Paper No. 8
Presentation Time: 10:00 AM


SCHWAB, Brandon E., Geology, Humboldt State University, 1 Harpst St, Arcata, CA 95521,

Humboldt State University is the northern-most campus of the 23-institution California State University System, located on the rural north coast of California. The HSU Department of Geology is confronting an unprecedented period of challenge and opportunity. The department faces: projected retirements of five of seven faculty in the next five years; anticipated (and required) enrollment growth (currently ~100 undergraduate majors and ~10 M.S. students); and ongoing challenges of maintaining strong field-based programs. All of these challenges must be met within the budgetary and administrative pressures from the State and Higher Education in general, while also meeting the societal need and workforce demands for well-educated citizens and highly skilled geoscientists.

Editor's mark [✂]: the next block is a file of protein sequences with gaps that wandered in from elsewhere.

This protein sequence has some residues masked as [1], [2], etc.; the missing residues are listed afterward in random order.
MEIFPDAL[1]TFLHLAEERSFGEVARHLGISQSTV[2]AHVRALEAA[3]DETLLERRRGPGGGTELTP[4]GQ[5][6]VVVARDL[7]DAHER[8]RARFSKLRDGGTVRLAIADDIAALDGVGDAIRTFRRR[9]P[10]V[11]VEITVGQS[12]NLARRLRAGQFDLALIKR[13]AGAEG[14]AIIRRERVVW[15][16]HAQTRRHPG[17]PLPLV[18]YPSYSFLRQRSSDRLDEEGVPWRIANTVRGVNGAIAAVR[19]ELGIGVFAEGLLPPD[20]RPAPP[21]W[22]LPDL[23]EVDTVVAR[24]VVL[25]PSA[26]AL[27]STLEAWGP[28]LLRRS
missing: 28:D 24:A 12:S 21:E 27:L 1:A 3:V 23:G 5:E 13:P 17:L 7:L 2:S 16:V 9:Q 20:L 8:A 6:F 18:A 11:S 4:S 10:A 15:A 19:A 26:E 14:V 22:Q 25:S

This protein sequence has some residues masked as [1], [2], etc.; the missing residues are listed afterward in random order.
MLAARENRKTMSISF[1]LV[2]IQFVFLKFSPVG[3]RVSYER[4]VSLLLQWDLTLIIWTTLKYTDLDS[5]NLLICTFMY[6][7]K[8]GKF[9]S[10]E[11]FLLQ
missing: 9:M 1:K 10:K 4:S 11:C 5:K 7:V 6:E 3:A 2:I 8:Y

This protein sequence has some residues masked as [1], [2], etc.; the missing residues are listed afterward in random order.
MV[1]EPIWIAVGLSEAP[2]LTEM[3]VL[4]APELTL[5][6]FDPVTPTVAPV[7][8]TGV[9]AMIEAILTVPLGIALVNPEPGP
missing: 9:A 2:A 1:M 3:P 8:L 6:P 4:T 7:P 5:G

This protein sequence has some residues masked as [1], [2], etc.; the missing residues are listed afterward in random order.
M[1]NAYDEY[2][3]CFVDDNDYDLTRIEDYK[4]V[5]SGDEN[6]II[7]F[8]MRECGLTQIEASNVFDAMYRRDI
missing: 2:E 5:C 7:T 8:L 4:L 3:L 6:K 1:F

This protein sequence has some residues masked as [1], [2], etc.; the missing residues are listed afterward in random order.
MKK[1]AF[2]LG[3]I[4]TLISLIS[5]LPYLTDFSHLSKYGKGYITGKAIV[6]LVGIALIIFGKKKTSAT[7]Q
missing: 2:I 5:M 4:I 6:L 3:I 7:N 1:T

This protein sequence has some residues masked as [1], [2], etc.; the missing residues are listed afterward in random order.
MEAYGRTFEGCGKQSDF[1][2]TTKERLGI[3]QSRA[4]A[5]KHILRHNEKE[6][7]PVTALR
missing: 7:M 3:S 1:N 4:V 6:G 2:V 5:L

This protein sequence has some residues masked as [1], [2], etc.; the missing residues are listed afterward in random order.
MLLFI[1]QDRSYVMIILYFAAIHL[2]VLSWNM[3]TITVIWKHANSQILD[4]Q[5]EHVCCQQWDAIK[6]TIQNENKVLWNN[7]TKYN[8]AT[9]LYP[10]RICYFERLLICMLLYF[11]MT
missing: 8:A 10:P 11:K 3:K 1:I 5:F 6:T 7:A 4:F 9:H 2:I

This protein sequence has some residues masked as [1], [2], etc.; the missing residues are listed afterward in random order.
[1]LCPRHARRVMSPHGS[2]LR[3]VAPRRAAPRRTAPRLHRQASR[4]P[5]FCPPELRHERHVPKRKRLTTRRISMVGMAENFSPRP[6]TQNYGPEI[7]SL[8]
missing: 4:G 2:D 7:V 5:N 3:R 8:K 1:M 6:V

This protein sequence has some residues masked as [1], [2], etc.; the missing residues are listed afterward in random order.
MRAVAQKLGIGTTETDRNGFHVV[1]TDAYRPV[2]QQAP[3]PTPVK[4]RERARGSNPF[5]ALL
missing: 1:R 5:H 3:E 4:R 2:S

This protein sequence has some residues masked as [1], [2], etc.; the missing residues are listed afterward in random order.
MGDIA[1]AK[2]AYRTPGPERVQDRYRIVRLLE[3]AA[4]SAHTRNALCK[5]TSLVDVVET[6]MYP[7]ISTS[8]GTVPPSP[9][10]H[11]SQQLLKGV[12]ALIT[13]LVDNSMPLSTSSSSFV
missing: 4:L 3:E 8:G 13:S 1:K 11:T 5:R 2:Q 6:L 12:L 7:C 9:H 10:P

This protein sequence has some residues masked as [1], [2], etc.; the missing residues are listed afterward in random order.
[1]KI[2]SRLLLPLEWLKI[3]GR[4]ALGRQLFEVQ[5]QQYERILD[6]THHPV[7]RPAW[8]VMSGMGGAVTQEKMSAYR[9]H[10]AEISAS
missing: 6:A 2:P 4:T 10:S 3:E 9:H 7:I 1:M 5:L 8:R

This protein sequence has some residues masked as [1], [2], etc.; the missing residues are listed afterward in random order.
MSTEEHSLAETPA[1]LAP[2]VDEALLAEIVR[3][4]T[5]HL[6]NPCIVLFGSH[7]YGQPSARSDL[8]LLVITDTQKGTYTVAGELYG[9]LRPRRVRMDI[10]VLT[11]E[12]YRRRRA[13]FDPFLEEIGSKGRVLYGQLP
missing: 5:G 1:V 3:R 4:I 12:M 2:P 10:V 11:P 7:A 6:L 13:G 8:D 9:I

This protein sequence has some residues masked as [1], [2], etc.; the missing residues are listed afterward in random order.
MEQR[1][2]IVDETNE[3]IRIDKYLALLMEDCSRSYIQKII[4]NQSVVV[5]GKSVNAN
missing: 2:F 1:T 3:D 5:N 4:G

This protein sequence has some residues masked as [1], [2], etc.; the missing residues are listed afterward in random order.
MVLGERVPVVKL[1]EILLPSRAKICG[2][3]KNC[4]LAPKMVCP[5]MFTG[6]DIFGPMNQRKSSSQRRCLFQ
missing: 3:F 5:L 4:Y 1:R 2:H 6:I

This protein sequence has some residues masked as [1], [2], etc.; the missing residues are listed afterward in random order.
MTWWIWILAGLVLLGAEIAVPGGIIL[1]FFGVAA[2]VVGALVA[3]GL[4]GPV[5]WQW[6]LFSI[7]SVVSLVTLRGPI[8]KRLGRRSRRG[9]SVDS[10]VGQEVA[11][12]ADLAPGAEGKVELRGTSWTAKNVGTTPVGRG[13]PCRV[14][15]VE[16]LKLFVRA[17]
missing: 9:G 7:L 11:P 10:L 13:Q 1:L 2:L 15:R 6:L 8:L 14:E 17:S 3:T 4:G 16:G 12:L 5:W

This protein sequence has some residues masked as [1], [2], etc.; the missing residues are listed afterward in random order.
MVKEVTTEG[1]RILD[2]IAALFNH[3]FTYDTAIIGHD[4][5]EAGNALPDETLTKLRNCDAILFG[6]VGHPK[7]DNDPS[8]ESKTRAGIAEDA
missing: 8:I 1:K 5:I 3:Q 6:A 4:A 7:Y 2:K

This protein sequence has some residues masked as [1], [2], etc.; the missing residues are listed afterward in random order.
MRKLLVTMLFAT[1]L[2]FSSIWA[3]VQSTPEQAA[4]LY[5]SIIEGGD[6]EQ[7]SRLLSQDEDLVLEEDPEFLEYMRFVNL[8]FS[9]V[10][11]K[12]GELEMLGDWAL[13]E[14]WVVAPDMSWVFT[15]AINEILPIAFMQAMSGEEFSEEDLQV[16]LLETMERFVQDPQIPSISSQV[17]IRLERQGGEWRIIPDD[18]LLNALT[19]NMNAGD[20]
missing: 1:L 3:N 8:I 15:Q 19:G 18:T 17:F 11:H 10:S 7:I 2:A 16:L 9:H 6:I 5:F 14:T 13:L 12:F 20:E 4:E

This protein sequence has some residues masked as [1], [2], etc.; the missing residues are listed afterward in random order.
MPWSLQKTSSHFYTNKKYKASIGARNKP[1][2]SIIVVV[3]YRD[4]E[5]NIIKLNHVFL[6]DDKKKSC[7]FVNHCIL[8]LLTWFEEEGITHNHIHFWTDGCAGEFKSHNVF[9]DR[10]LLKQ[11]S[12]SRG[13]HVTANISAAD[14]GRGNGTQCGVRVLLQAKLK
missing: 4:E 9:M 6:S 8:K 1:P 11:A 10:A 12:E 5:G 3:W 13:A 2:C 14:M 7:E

To those ends, the department has initiated a strategic planning effort to map a path through the next five years. The effort engages students, staff, faculty, administrators, and alumni to determine the best way forward. Goals are to balance departmental strengths and reputation, student demands, career expectations, faculty expertise, and fiscal realities. The steps in this process include examining existing Student Learning Outcomes (SLO), mapping those to the current curriculum, stepping back and identifying gaps and overlaps, reassessing course content and structure, and recognizing areas of necessary curriculum reform. A major goal of the curriculum analysis is to insure alignment with National strategies of LEAP and PCAST while maintaining our traditional strengths in field geology and surficial processes. Curricular revision will coincide with development of a meaningful and sustainable programmatic assessment plan. With holistic curriculum design established, appropriate areas of faculty expertise will be identified and an ideal 5-plus year hiring plan created. The overall objective is to have in place by the end of the 2013/2014 academic year a written strategic plan outlining curriculum development and implementation steps, assessment plan, and intentional faculty hiring scenario(s) for the next five-six years. By creating a strategic plan through open and collaborative means, the department can better manage coming change.